I have seen a couple of presentations that use plots of PubMed query results. I have even seen some of them in papers. I just think it’s really cool, so I wanted to play with something that could provide the data.

A couple of google searches lead me into two nice options to do this in R.

  1. RISmed package, see CRAN or Dave Tang’s Blog
  2. A custom approach from Kristoffer Magnusson

I went with the custom approach, decided to borrow heavily from Kristoffer’s repo, and did a few modifications here and there. Mainly, I updated libraries, included some dplyr output to make it cleaner, and separated functions into several files.

You can find the updated code in the following repo: https://github.com/matiasandina/pubmed_query

The logic of the code is to loop over the search terms and the years, performing queries to PubMed each time. To make things more friendly we wrap everything into a main function that performs some checks and handles the multiple calls to the working functions. This main function, query_pubmed(), expects a query (character vector), and 2 years for the time interval (yrStart and yrMax).

The function is somewhat self contained, if it can’t find things on the local computer it will source from GitHub1. Here’s a little demo of the main function query_pubmed(). Since we are using internet to get the data, I assume the user will be able to source from GitHub (these calls are often performed via devtools::source_url).

Little demo

Let’s look for the term hiv in publications from the 1970 until today. PubMed requests us to limit the traffic to ~3 queries per second. Thus, queries will take a while because the function has Sys.sleep(0.5) in between iterations. You will see a progress bar for each term (not shown here for simplicity).

hiv <- query_pubmed("hiv", 1970, 2018)
PubMed publications containing the term HIV relative to the total number of publications.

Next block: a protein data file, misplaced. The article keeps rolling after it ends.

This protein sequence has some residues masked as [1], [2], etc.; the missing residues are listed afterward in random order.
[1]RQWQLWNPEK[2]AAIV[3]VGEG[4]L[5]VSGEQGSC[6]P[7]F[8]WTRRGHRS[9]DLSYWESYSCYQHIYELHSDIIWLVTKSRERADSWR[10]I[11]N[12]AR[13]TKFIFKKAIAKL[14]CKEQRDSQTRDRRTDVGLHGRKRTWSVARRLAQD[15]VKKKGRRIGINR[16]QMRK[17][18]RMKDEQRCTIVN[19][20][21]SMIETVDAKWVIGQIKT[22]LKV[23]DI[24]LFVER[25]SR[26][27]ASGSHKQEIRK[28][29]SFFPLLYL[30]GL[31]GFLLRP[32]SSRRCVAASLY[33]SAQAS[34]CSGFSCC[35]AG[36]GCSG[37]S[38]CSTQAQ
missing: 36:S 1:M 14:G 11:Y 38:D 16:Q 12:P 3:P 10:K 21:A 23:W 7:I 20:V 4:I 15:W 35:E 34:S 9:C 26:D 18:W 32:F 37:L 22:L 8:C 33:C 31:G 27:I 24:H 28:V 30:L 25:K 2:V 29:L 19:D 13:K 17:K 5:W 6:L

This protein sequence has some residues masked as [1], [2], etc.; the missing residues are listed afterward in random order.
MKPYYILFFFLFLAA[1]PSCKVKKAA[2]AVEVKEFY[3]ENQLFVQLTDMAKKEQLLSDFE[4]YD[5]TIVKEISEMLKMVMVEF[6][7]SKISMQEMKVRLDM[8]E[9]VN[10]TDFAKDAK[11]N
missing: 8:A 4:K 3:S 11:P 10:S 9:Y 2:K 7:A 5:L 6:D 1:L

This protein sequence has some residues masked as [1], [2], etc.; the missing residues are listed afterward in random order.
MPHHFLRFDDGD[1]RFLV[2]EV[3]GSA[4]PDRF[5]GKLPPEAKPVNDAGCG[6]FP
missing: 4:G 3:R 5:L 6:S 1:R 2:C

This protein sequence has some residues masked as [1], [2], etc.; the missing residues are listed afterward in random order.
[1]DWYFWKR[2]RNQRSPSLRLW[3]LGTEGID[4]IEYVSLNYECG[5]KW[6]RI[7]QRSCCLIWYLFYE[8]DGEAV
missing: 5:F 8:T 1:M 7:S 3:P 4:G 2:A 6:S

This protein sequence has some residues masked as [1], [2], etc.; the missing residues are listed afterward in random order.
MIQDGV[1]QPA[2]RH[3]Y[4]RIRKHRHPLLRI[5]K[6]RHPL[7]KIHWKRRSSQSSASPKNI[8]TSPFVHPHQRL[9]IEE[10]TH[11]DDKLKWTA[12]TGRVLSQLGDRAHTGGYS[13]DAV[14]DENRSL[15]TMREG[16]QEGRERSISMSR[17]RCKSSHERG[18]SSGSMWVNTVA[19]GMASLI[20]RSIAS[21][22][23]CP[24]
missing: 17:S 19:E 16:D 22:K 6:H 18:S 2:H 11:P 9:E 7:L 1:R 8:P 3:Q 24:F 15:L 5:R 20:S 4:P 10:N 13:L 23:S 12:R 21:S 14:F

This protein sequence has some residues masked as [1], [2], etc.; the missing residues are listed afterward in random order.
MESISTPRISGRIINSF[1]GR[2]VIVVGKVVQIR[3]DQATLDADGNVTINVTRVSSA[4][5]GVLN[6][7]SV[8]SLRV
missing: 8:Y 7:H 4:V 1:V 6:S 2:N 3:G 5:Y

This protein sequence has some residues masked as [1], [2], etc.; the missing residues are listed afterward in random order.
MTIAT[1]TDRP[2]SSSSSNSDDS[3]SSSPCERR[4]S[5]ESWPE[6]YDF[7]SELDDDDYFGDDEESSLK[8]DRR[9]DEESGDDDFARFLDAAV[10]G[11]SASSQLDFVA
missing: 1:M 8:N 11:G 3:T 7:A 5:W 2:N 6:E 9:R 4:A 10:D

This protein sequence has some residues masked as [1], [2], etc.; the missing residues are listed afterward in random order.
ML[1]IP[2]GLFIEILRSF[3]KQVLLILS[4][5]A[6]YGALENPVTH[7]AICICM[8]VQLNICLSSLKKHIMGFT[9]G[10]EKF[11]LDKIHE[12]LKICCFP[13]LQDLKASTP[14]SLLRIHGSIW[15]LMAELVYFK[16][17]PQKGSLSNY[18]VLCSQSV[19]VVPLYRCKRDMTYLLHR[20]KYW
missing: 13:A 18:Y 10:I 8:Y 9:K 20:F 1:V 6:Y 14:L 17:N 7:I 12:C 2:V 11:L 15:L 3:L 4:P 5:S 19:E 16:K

Figure 1: PubMed publications containing the term HIV relative to the total number of publications.

I chose to keep the graphic output as simple as possible (aka use ggplot2 defaults) and return a data.frame that can be fed into a custom ggplot2 call later, if the users feel like it. Here’s a glimpse of the returned object.

head(hiv)
##   query_term year count total_count         freq
## 1        hiv 1970     1      219356 0.0004558799
## 2        hiv 1971     0      223605 0.0000000000
## 3        hiv 1972     0      227803 0.0000000000
## 4        hiv 1973     0      231079 0.0000000000
## 5        hiv 1974     0      235052 0.0000000000
## 6        hiv 1975     0      249157 0.0000000000

Making things faster

Total publication numbers should not change2. Thus, if we don’t want to waste time grabbing the total number of publications over and over, we can either:

  1. Use get_totals()
  2. Get it from GitHub

I will do my best, but I can’t be certain I will keep running the function and pushing once a year to GitHub (as in forever)3. I don’t feel like waiting, I already have a recent version in the repo.

# Option one: run the function
# total_table_updated <- get_totals(1947,2018)

# Option two
total_table_updated <- read.csv('https://raw.githubusercontent.com/matiasandina/pubmed_query/master/data/total_table_updated.csv')

Having this object around will speed the main function (it will not query PubMed every year for the totals). Here’s a graph of the number of publications by year: